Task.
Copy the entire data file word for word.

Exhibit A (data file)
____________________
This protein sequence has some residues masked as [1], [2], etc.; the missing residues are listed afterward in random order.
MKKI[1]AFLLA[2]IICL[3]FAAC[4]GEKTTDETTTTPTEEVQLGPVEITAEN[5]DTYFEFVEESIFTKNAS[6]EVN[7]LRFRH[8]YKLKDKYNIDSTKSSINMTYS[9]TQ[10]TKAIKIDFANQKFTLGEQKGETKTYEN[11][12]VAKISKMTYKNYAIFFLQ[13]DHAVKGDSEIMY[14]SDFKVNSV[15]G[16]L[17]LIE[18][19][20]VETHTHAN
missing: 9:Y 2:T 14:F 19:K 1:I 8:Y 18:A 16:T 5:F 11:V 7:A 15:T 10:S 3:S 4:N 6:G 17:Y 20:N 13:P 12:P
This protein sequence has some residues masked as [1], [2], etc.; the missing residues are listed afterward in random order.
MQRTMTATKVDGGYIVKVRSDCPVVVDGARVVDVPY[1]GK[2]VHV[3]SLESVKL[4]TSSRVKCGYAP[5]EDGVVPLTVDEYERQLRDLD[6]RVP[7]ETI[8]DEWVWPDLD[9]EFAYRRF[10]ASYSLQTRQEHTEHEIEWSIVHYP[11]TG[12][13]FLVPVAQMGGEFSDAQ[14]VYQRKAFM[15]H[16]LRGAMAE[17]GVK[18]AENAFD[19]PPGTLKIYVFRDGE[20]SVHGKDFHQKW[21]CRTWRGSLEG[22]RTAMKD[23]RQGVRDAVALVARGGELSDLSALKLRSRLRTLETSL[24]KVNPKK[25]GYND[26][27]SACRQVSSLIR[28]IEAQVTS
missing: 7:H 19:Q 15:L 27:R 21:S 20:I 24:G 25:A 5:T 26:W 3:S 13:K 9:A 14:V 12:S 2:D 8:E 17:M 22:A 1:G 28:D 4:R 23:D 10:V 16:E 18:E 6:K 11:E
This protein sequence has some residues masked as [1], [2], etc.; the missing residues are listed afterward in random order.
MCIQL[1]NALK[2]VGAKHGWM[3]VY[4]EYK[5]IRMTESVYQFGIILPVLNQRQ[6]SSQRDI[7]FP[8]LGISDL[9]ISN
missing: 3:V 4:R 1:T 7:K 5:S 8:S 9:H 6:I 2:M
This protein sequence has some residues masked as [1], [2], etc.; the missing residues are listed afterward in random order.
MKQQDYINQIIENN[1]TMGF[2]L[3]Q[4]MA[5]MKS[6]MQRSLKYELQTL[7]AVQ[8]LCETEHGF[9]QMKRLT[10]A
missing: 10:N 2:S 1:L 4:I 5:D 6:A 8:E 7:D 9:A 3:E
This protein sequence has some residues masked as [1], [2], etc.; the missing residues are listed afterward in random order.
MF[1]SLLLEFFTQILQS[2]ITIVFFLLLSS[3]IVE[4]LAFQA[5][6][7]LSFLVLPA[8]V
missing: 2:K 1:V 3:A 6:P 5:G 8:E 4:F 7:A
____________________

This protein sequence has some residues masked as [1], [2], etc.; the missing residues are listed afterward in random order.
MKKI[1]AFLLA[2]IICL[3]FAAC[4]GEKTTDETTTTPTEEVQLGPVEITAEN[5]DTYFEFVEESIFTKNAS[6]EVN[7]LRFRH[8]YKLKDKYNIDSTKSSINMTYS[9]TQ[10]TKAIKIDFANQKFTLGEQKGETKTYEN[11][12]VAKISKMTYKNYAIFFLQ[13]DHAVKGDSEIMY[14]SDFKVNSV[15]G[16]L[17]LIE[18][19][20]VETHTHAN
missing: 9:Y 2:T 14:F 19:K 1:I 8:Y 18:A 16:T 5:F 11:V 7:A 15:T 10:S 3:S 4:N 6:G 17:Y 20:N 13:P 12:P
This protein sequence has some residues masked as [1], [2], etc.; the missing residues are listed afterward in random order.
MQRTMTATKVDGGYIVKVRSDCPVVVDGARVVDVPY[1]GK[2]VHV[3]SLESVKL[4]TSSRVKCGYAP[5]EDGVVPLTVDEYERQLRDLD[6]RVP[7]ETI[8]DEWVWPDLD[9]EFAYRRF[10]ASYSLQTRQEHTEHEIEWSIVHYP[11]TG[12][13]FLVPVAQMGGEFSDAQ[14]VYQRKAFM[15]H[16]LRGAMAE[17]GVK[18]AENAFD[19]PPGTLKIYVFRDGE[20]SVHGKDFHQKW[21]CRTWRGSLEG[22]RTAMKD[23]RQGVRDAVALVARGGELSDLSALKLRSRLRTLETSL[24]KVNPKK[25]GYND[26][27]SACRQVSSLIR[28]IEAQVTS
missing: 7:H 19:Q 15:L 27:R 21:S 20:I 24:G 25:A 5:T 26:W 3:S 13:K 9:A 14:V 12:S 2:D 8:E 17:M 22:A 1:G 28:D 4:R 23:D 10:V 16:E 18:E 6:K 11:E
This protein sequence has some residues masked as [1], [2], etc.; the missing residues are listed afterward in random order.
MCIQL[1]NALK[2]VGAKHGWM[3]VY[4]EYK[5]IRMTESVYQFGIILPVLNQRQ[6]SSQRDI[7]FP[8]LGISDL[9]ISN
missing: 3:V 4:R 1:T 7:K 5:S 8:S 9:H 6:I 2:M
This protein sequence has some residues masked as [1], [2], etc.; the missing residues are listed afterward in random order.
MKQQDYINQIIENN[1]TMGF[2]L[3]Q[4]MA[5]MKS[6]MQRSLKYELQTL[7]AVQ[8]LCETEHGF[9]QMKRLT[10]A
missing: 10:N 2:S 1:L 4:I 5:D 6:A 8:E 7:D 9:A 3:E
This protein sequence has some residues masked as [1], [2], etc.; the missing residues are listed afterward in random order.
MF[1]SLLLEFFTQILQS[2]ITIVFFLLLSS[3]IVE[4]LAFQA[5][6][7]LSFLVLPA[8]V
missing: 2:K 1:V 3:A 6:P 5:G 8:E 4:F 7:A